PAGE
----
Russia's state fisheries agency has filed a claim for 58.7 billion rubles in damages, or about $800 million, from the Russian firm Nornickel over an Arctic fuel spill in 2020.
The state fisheries agency Rosrybolovstvo filed the claim against Nornickel, which has already paid $2 billion for environmental damage caused by the leak of 21,000 tons of diesel fuel at its power plant in Norilsk in May 2020.
The spill, one of the world’s worst Arctic ecological disasters, leaked into the soil, two rivers, and a downstream lake after a storage tank at a Nornickel-operated power plant collapsed or sank due to what the company said was thawing permafrost.
A Rosrybolovstvo statement quoted by Reuters on July 29 put the cost of work to restore aquatic bioresources at more than 55 billion rubles ($750 million) and estimated direct damage caused by the death of fish at 3.6 billion rubles ($49 million).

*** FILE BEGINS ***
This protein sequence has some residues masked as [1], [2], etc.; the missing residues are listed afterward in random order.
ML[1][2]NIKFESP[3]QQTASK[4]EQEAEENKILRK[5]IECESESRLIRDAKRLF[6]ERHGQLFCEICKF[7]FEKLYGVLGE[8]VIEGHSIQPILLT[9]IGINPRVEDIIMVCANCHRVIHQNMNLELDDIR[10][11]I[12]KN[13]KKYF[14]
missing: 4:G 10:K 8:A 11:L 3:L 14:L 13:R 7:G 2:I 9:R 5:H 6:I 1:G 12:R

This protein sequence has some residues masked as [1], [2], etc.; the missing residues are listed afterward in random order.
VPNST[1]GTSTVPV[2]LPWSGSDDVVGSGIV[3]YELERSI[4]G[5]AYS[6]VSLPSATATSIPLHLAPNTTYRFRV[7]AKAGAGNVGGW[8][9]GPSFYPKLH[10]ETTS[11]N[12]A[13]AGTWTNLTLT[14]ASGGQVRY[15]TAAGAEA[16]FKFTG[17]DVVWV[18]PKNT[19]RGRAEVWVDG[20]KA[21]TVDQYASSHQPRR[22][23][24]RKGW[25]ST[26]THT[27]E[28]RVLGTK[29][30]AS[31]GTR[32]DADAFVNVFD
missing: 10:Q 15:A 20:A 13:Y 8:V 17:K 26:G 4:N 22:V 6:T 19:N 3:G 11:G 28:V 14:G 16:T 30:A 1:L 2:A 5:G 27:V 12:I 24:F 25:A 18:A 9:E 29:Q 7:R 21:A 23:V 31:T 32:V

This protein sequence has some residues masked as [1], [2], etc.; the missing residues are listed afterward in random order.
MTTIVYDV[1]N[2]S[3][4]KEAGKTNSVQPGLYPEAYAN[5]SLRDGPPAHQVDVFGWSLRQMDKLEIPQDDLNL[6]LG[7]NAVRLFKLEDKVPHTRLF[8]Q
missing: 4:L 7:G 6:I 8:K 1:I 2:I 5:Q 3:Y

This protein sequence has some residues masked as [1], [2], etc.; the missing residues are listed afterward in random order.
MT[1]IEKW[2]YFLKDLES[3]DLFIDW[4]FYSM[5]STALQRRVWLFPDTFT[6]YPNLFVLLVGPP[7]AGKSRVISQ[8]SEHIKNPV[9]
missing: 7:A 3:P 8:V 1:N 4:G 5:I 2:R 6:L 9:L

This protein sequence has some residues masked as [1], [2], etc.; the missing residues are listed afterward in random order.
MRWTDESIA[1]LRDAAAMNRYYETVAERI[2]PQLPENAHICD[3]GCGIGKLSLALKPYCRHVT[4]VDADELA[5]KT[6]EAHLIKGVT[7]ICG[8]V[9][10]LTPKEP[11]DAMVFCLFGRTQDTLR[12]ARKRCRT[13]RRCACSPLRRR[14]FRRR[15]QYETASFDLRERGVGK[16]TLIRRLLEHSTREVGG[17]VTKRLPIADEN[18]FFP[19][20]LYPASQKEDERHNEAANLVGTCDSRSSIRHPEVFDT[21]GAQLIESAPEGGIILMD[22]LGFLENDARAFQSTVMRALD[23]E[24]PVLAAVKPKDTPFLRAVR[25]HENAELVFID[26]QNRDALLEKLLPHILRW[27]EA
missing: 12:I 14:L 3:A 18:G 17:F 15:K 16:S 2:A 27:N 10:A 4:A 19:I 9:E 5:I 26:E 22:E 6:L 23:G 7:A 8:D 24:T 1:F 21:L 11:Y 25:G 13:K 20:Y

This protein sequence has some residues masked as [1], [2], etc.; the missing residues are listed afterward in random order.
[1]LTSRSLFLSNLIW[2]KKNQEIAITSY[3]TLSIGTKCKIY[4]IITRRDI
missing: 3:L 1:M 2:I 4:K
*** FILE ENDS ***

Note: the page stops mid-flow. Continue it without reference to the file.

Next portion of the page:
Nornickel, the world's leading nickel and palladium producer, said the agency’s estimates were “overstated” and it would challenge Rosrybolovstvo's claim for damages and the methodology used to calculate the amounts in court.
The agency's damage estimates are "many times the estimates prepared by specialized scientific institutes, which have assessed the impact of this incident on aquatic bioresources," the company said in a statement.
Two plant managers and two top engineers were arrested in the wake of the spill on suspicion of violating environmental-protection rules. The mayor of Norilsk and a government inspector have also been charged with negligence.
Weeks after the spill, the company unveiled a long-term program to monitor permafrost and remedy environmental damage, saying it now has a greater challenge due to climate change and its impact on the Arctic region.